What does America mean to you? Hamburgers and dive bars? The freedom to practice any religion you choose and, now, marry whomever you choose?
Check out how these web series emphasize some of the above, and enjoy your 4th of July weekend! Next week, we’ll be watching office comedies on Wednesday, so if you’ve got any good ones…firstname.lastname@example.org.
PBS Digital series are almost always excellent, and “First Person” is no exception. This web series explores gender and sexuality through individuals, like DC and Marvel Comics artist and writer Phil Jimenez in the above episode. Comic books strike a very all-American chord, and with the new SCOTUS ruling on same sex marriage, it’s good to know that when we’re celebrating the 4th of July this weekend, we’ll be celebrating a country that’s increasingly standing for love.
What’s more American than being so impatient for your favorite popular TV show’s sex scenes to come on that you skip right ahead to them (only to realize you can’t actually see anything good because it’s sex on American TV)? “The Good Parts” highlights just that in shows ranging from HBO’s “Girls” to “The Bachelor.” It’s presented like a Skype session with your best friend, and the narrator portrays the American gossip-loving, man/TV-obsessed woman to a fault — she’s so good, she’ll annoy you almost enough to keep you from watching…almost. You can catch the series on VH1’s YouTube channel.
Combining Southern charm with a New York locale, this web series has got the eastern US covered. The main character, Krystal, who moved from “The South” to New York, where she opens up a bar, uses endearing phrases like “crazy as a coot” and faces her daily life working in the big city with relentless optimism. You could easily describe her, and the web series as a whole, as cute — a slice of idealized American life that probably doesn’t exist.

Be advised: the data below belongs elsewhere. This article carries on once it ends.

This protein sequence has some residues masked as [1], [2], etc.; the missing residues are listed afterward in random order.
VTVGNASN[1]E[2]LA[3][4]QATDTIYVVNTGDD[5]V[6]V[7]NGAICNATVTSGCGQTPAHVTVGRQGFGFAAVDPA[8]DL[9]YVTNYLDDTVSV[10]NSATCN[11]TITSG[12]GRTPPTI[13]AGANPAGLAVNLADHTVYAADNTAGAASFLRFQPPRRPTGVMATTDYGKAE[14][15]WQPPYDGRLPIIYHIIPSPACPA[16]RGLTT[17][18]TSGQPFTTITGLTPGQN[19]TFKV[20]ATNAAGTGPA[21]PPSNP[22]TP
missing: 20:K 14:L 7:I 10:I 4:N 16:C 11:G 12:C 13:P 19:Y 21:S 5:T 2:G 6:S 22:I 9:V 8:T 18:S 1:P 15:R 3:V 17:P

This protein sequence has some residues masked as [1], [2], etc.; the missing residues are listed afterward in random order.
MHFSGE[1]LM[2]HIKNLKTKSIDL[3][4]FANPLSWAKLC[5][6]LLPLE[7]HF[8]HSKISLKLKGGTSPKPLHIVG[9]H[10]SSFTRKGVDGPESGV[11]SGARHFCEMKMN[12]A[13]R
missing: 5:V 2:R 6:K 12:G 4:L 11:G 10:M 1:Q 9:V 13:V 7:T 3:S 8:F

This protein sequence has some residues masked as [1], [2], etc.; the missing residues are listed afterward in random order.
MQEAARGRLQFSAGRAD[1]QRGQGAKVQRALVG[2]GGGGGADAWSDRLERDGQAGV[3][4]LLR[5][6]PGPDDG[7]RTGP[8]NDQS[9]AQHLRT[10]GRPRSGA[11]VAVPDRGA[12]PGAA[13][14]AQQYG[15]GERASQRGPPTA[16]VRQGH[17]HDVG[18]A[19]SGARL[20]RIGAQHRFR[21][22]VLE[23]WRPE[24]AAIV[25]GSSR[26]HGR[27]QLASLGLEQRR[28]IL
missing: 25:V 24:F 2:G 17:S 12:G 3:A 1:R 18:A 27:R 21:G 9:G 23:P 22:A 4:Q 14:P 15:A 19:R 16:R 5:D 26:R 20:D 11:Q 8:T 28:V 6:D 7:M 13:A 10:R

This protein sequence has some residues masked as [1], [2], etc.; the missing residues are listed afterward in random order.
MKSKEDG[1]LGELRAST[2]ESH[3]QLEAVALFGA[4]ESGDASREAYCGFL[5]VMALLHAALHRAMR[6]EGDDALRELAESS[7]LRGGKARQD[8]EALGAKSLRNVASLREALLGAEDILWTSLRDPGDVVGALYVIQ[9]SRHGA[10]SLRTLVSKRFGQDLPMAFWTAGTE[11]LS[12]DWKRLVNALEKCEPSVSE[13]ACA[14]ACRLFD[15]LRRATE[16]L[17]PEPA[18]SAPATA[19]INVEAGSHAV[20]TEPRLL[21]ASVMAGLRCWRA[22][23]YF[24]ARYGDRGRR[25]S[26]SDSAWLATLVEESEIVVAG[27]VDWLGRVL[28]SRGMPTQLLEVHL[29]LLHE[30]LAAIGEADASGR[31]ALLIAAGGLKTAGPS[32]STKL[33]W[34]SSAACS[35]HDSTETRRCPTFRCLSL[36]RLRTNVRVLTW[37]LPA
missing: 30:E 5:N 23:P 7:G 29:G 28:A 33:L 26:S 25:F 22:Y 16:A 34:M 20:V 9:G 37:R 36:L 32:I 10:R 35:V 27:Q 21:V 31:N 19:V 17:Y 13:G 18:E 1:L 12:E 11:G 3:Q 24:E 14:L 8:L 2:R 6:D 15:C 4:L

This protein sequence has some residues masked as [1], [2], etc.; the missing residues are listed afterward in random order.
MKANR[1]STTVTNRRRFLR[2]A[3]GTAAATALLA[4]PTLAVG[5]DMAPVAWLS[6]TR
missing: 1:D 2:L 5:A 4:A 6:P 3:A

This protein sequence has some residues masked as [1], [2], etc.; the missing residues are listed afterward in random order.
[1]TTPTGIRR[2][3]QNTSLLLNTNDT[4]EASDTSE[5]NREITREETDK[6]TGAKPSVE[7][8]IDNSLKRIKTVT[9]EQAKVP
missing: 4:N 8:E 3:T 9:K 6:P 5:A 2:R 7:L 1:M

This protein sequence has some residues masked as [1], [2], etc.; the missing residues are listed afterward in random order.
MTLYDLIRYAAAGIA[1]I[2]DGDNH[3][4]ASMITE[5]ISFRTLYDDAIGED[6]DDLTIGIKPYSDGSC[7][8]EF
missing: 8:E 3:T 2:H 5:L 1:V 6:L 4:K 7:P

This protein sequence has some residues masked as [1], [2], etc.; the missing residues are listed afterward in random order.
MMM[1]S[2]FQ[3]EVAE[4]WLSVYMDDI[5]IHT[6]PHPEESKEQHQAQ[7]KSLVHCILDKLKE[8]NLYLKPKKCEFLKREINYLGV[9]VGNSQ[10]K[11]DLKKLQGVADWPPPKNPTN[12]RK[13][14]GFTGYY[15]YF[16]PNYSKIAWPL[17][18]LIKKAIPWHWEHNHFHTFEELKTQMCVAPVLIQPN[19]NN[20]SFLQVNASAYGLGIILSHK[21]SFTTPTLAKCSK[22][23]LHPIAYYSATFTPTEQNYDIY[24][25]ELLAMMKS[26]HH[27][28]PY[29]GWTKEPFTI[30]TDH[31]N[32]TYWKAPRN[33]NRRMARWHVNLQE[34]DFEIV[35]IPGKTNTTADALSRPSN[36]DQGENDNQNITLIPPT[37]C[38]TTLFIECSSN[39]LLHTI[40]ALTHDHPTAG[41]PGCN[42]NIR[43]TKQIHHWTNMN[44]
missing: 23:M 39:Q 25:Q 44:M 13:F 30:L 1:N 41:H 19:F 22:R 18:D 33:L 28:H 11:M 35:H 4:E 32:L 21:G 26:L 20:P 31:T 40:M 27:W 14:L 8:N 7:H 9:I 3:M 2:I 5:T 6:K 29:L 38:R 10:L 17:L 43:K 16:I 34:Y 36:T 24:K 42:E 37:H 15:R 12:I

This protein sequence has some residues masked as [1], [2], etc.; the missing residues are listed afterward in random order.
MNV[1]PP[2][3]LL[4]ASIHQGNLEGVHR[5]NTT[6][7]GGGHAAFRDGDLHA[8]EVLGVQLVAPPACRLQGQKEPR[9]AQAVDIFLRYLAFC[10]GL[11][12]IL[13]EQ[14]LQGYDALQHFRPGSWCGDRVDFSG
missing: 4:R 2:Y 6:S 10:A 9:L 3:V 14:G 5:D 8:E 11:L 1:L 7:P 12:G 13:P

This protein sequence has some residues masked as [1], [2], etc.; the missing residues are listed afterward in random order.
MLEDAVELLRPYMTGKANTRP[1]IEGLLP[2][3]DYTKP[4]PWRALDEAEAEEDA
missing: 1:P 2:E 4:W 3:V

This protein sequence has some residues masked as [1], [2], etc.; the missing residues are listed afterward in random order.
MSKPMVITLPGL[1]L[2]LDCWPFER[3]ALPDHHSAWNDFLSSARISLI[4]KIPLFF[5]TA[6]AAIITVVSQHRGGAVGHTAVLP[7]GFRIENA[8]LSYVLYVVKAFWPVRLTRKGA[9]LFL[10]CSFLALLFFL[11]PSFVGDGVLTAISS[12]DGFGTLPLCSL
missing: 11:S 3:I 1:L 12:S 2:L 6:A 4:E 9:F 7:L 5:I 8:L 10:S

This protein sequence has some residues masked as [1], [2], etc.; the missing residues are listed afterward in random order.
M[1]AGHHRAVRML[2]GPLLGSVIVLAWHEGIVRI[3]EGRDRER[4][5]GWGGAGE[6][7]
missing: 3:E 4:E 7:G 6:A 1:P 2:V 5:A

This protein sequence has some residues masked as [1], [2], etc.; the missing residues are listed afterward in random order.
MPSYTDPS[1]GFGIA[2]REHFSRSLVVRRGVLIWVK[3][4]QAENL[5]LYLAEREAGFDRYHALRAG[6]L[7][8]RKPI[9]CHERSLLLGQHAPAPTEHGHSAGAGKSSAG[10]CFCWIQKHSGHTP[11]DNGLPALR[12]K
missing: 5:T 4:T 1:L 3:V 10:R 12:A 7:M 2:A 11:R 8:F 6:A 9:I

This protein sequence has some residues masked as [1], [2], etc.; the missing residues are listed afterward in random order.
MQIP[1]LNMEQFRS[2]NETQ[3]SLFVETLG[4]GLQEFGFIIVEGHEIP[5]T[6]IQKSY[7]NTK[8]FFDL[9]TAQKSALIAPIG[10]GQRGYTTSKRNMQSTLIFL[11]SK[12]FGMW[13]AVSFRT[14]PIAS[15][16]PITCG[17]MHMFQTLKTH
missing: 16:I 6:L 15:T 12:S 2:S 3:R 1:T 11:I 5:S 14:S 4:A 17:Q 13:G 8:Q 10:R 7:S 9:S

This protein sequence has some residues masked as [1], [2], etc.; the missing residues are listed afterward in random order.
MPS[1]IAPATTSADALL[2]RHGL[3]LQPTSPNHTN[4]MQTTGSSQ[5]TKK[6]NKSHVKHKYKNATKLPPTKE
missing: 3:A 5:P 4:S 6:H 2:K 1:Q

In spite of separation of church and state, America is a country largely fueled by religious beliefs, which this web series explores in a somewhat probing (but mostly poorly shot and acted) way. The series asks some good questions and answers them in a weirdly honest fashion, and its amateurish qualities can be seen as a reflection of the earnest way in which children inquire about religion…since we’re being kind about it.
Exploring classic American avenues of entertainment, from a traveling circus to the streets of Los Angeles, this web series starts out with the two main characters’ own declaration of independence as they seek to enter the world of “normal, working class” people in Des Moines, Iowa — the most normal, working class American locale they could come up with — from having been with their parents’ circus troupe their whole lives. The first episode, rife with actually funny jokes in which circus performing is confused with “adult entertainment,” also serves as the perfect set-up for the rest of the series, in which the protagonists decide to move to Los Angeles to realize their vision of being, well, normal Americans.